There’s renewed talk of a looming US recession these days. One argument that’s topical is the view that we’re overdue for a downturn. The current expansion, which began in mid-2009 (based on NBER data), is now six years old, which ranks as above average for the post-World War II era. By some accounts, that’s a smoking gun. But it’s debatable if the age of expansions per se is truly a factor that determines the timing of contractions. Financial and economic context, in other words, is critical. Meantime, some economists argue that because the recovery from the Great Recession has been slow, the length of the expansion will be longer than usual. In any case, the current profile suggests that recession risk is low, based on the published numbers to date.
Monitoring recession risk requires a number of techniques, including a review of labor market trends. Let’s consider how the business cycle looks from three perspectives: jobless claims, the Federal Reserve’s Labor Market Conditions Index, along with a markets-based estimate of recession risk. Running these figures through a probit model suggests that the probability is low that NBER will declare June 2015 as the start of a new recession. We’ll have a clearer view of how last month stacks up when I update the Economic Trend & Momentum indices in a few weeks. Meantime, the early clues suggest that macro risk is still low for the US.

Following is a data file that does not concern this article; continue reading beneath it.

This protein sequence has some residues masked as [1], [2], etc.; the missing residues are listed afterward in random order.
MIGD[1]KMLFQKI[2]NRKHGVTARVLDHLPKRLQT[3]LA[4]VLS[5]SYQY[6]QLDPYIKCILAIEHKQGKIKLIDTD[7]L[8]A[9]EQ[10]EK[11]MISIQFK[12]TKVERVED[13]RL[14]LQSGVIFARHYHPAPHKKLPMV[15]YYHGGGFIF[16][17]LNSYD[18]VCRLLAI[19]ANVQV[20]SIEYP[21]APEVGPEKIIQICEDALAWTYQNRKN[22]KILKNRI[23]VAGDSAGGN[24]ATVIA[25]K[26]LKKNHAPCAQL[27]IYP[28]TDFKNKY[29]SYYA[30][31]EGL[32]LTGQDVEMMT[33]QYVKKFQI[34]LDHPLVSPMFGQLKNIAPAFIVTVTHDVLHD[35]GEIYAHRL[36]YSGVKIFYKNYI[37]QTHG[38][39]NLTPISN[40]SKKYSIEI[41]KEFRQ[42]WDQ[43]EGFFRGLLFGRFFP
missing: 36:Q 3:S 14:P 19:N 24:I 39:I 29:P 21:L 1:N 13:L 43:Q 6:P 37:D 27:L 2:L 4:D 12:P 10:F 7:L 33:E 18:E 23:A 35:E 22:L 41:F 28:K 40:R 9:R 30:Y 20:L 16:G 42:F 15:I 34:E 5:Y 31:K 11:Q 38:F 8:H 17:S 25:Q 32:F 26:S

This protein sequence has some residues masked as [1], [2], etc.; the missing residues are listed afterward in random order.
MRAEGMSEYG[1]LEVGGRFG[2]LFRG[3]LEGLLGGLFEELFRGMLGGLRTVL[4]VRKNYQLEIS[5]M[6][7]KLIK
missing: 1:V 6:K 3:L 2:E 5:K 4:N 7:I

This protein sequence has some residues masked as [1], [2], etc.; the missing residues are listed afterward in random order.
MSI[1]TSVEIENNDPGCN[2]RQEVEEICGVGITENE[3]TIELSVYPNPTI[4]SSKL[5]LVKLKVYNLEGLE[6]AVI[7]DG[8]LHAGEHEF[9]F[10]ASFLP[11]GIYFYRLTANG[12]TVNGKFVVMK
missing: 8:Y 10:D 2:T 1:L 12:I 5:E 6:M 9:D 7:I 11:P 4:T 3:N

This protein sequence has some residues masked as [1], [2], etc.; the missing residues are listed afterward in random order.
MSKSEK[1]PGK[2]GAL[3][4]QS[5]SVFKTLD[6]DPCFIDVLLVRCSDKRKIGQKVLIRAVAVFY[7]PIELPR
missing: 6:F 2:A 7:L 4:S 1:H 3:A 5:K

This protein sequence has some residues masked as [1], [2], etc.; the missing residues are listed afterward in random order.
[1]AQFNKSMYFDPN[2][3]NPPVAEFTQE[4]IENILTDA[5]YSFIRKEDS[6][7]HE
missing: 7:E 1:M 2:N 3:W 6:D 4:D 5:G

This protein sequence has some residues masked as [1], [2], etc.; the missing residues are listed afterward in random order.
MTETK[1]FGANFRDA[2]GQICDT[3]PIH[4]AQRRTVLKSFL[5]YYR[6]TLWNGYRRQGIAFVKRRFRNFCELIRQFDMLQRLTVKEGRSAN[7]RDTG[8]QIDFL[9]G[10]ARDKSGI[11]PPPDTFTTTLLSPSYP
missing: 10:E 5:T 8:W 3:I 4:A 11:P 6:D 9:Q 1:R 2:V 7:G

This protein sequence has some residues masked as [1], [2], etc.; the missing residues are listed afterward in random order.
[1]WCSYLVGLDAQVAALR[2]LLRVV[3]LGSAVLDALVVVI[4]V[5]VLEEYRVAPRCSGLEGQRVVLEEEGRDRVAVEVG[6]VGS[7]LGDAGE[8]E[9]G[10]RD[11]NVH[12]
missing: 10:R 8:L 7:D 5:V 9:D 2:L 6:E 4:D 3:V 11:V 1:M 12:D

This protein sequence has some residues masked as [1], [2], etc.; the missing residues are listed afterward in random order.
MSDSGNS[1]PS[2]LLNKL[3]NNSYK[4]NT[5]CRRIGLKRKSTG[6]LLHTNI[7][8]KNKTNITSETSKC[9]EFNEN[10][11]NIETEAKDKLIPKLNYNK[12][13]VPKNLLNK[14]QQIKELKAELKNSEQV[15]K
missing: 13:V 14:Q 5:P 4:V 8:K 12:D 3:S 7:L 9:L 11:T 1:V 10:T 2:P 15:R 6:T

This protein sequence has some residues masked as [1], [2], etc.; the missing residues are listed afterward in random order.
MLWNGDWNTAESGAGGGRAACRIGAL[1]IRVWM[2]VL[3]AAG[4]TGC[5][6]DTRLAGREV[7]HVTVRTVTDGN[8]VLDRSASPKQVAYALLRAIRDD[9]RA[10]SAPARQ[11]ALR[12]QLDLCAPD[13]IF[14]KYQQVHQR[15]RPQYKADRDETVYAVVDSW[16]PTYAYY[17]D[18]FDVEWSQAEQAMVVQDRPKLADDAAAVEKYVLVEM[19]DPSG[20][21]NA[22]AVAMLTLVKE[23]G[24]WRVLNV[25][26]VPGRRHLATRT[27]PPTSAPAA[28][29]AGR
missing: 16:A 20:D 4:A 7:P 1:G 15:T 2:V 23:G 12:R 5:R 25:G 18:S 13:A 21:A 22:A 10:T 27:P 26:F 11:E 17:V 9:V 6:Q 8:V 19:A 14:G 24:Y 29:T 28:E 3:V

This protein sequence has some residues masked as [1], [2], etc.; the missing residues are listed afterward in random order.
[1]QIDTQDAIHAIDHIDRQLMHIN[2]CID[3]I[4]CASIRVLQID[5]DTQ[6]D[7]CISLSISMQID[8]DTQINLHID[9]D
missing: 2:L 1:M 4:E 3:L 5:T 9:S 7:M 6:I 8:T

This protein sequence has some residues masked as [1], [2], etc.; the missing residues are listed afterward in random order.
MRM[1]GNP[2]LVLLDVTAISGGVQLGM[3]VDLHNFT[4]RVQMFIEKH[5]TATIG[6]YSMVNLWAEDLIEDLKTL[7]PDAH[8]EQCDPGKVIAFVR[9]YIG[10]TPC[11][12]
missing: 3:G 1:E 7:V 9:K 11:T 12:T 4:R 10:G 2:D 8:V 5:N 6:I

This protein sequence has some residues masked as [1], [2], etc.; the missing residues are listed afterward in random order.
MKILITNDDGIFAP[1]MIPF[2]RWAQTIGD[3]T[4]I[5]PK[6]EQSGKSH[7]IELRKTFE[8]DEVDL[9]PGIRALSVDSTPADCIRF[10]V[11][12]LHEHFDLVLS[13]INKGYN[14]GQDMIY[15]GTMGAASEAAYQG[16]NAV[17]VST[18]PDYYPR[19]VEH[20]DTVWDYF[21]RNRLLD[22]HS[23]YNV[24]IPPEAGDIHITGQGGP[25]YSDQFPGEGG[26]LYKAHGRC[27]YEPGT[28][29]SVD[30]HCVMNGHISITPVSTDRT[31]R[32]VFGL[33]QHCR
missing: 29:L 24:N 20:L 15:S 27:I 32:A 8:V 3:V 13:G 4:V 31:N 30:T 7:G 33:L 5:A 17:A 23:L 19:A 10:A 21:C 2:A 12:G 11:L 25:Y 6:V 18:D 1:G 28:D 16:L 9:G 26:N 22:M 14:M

Let’s start with jobless claims. Based on monthly averages of this leading indicator, recession risk probability is under 5% at the moment.
A similar message emerges from the Fed’s Labor Market Conditions Index, a dynamic factor model that analyzes 19 indicators. Using this benchmark as a guide implies that recession risk was virtually nil as of last month.
Finally, consider a real-time approximation of economic conditions via a probit model that crunches the numbers on four data sets: the US stock market (S&P 500); the Treasury yield curve (10-year yield less the 3-month T-bill yield); the credit spread (BAA-rated bond yield less AAA yield); and spot crude oil prices (based on the US benchmark, West Texas Intermediate). The current estimate with this analysis still points to growth. The probability that an NBER-defined recession has started for the US has ticked up lately, according to this methodology, but it’s still quite low in historical terms–under 10% as of July 9.
The basic message: it’s unlikely that a new recession started in June. That’s an encouraging clue for anticipating that CapitalSpectator.com’s monthly review of conventional economic numbers through last month (once all the figures are published) will tell a similar story.
Yes, macro conditions could change quickly. That’s a reminder that ongoing and frequent analysis is essential. But for the moment, the case for arguing that the US economy is stumbling requires a fair amount of guesswork about the future.